Wow. What a difference a couple of months can make. It had been almost two months to the day since the then-chancellor Kwasi Kwarteng’s infamous ‘mini-budget’ was followed-up with last week’s Autumn Statement, delivered by our shiny new chancellor, Jeremy Hunt. The details and subsequent reaction to Kwarteng’s mini-budget have been well publicised, with Kwarteng delivering a plethora of tax cuts, combined with unfunded spending increases. Just as a reminder (if you ever needed it), the Bank of England (BoE) were then forced into emergency market intervention, announcing a ‘temporary’ £65bn bond-buying programme, as the yield on UK 10-year gilts rocketed to over 4.5%, with the pound also falling sharply to a record low against the dollar of 1.0300, as markets baulked at the fledgling government’s potentially catastrophic growth and spending plans.
Fast-forward to last week, and the market reaction to the new government’s Autumn Statement could not have been more different. Jeremy Hunt’s new programme of tax increases, totalling around £25bn, coupled with a slew of spending cuts - aimed at saving roughly £30bn, have been delivered with the hope of rebuilding the UK economy. He said that last bit, not us. This package comes at a time when the BoE are themselves attempting to stabilise inflation, through a series of interest rate hikes. That last bit really, really matters to the government (and us market people), as aside from the NHS, the government is currently spending more money each month on servicing its existing debt, than on anything else. Just think about that last bit for a moment, the government really are facing an uphill battle. Clearly, that situation is completely untenable in the long-run, especially as interest rates will likely need to rise further until the BoE, or a sustained recession, ultimately helps to bring that dreaded inflation level back down again. Long-term fiscal responsibility is also key to ensuring ongoing market support, which also rather cleverly, helps to ensure that markets will do much of the heavy lifting for the government. Oh, how obvious it all looks now.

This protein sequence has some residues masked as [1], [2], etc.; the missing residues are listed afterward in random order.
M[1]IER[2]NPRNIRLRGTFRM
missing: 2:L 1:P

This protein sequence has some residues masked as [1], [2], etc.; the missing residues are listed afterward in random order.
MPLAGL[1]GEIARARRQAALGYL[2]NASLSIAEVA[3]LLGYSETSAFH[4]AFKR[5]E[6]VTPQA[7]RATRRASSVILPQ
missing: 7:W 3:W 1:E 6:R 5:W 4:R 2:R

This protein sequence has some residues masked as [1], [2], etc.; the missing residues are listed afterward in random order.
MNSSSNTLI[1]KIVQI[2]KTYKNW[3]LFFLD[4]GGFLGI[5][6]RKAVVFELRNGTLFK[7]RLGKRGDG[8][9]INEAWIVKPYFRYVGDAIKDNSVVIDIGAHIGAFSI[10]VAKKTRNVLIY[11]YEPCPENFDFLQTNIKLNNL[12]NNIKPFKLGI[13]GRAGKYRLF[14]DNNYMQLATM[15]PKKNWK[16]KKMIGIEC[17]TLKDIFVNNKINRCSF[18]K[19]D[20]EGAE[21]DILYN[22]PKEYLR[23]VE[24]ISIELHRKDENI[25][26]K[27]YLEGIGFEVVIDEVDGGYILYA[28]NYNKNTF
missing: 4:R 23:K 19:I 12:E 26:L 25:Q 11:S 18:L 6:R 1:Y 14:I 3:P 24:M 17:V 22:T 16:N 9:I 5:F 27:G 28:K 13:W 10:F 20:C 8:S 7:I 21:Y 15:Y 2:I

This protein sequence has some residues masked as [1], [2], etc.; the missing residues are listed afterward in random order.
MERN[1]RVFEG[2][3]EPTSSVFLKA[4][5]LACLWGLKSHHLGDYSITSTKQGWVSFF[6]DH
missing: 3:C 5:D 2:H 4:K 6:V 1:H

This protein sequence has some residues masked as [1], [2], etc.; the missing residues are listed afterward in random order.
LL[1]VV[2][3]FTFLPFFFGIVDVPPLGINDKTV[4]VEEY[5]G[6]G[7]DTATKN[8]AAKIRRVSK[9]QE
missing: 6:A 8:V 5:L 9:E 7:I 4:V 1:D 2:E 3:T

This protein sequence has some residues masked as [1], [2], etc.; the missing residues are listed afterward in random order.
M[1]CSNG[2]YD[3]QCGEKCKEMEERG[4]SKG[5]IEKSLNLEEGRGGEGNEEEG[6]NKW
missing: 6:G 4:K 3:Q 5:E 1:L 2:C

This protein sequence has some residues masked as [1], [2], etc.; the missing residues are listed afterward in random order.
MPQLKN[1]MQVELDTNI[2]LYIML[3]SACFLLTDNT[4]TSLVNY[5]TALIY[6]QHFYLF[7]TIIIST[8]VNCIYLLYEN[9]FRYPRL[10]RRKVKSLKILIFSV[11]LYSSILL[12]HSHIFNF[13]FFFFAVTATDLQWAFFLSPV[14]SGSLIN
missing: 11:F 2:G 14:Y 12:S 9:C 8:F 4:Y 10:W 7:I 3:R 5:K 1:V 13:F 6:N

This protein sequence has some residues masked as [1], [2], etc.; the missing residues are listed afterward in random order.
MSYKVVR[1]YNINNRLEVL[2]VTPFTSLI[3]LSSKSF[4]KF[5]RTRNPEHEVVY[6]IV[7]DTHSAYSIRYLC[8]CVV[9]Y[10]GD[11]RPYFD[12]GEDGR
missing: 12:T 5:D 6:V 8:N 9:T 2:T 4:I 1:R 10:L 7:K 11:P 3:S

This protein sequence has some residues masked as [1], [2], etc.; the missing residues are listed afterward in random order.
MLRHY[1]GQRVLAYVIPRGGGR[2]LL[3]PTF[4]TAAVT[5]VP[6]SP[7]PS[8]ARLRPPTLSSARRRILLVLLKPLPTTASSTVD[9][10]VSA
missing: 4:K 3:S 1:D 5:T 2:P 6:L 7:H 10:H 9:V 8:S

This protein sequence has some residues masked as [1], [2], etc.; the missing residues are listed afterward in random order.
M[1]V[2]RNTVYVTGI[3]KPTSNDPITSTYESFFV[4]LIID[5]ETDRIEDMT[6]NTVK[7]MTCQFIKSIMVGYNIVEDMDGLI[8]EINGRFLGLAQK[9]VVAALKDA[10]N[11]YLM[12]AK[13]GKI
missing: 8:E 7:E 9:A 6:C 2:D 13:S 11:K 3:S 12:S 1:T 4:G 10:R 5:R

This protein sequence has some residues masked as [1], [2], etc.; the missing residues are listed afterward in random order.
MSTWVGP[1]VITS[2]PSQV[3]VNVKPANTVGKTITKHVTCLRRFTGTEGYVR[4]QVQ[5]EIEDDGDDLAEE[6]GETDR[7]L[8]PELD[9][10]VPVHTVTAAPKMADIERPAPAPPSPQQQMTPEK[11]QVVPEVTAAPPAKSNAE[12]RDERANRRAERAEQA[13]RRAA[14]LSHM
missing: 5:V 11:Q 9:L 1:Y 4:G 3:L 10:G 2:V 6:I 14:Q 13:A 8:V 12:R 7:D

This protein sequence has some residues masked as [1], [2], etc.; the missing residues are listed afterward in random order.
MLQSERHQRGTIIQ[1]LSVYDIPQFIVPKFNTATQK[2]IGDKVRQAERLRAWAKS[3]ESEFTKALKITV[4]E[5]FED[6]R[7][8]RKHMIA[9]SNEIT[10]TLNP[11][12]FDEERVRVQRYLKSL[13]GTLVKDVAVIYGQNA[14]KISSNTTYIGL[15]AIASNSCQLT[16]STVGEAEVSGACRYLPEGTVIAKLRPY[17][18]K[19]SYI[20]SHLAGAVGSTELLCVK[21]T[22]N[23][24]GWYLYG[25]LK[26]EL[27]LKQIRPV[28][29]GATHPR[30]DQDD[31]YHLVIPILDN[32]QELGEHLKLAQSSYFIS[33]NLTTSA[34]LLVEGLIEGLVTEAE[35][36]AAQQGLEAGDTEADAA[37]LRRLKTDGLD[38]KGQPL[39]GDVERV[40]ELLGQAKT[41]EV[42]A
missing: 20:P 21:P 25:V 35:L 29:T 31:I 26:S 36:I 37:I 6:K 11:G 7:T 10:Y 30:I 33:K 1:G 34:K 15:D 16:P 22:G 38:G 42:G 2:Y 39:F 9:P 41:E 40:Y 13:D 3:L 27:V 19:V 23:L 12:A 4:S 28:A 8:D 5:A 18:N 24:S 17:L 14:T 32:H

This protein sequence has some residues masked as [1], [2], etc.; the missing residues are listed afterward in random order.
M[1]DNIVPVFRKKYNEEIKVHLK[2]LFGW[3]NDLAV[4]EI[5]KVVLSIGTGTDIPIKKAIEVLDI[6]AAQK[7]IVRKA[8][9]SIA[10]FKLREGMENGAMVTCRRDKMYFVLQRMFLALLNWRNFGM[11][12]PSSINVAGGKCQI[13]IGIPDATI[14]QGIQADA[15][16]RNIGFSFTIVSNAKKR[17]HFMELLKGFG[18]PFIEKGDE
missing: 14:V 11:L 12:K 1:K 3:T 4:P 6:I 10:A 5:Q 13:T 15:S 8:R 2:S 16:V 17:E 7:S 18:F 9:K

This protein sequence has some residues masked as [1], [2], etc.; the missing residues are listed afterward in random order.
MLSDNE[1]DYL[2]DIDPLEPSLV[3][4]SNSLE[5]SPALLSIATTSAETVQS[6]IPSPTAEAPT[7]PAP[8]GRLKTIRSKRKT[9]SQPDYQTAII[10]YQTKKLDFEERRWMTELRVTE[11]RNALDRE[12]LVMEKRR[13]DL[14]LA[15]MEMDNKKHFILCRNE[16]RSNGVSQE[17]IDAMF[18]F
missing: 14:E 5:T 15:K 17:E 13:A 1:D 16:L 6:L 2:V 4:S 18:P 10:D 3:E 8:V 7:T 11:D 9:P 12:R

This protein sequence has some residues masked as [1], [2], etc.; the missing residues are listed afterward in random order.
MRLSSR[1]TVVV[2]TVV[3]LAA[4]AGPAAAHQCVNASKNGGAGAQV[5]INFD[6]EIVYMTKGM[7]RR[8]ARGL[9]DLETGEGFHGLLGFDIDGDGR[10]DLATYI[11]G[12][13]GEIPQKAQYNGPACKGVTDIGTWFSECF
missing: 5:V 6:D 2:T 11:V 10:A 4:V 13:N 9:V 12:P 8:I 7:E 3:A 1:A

Now, back to that pound. Some had been expecting a sharp decline last week, given those impending tax increases and spending cuts. However, sterling has remained remarkably resilient. We have said many a time in our daily and weekly commentaries that GBP/USD is all about the USD side of the pair (most of the time), and the past few weeks really have been testament to that statement, with GBP/USD moving back up towards 1.2000, with the dollar wobbling as markets re-imagine the Fed rate hike outlook. However, the broader pound has also fared pretty well too, with GBP/EUR moving sharply back over 1.1500 in the latter part of last week, and GBP/CAD topping 1.5900 for the first time since those dizzy long summer days. What a sterling reaction indeed.
This all points to a suggestion that the pound is undervalued and may see further gains against the euro and therefore EUR/GBP traders may want to consider whether holding off is in their best interests
There is still a long way to go, but markets seem far more comfortable with the new UK government’s plans, and that really is half of the battle. Therefore, the chances of us already having reached a cycle low for sterling look very high at present. Looking ahead, as always, we’ll be by your side, discussing the outlook for our beloved pound, and just about everything else that matters in markets and currencyland, in great detail during our regular daily and weekly commentaries, which we would encourage you to subscribe to, if you don’t do that already.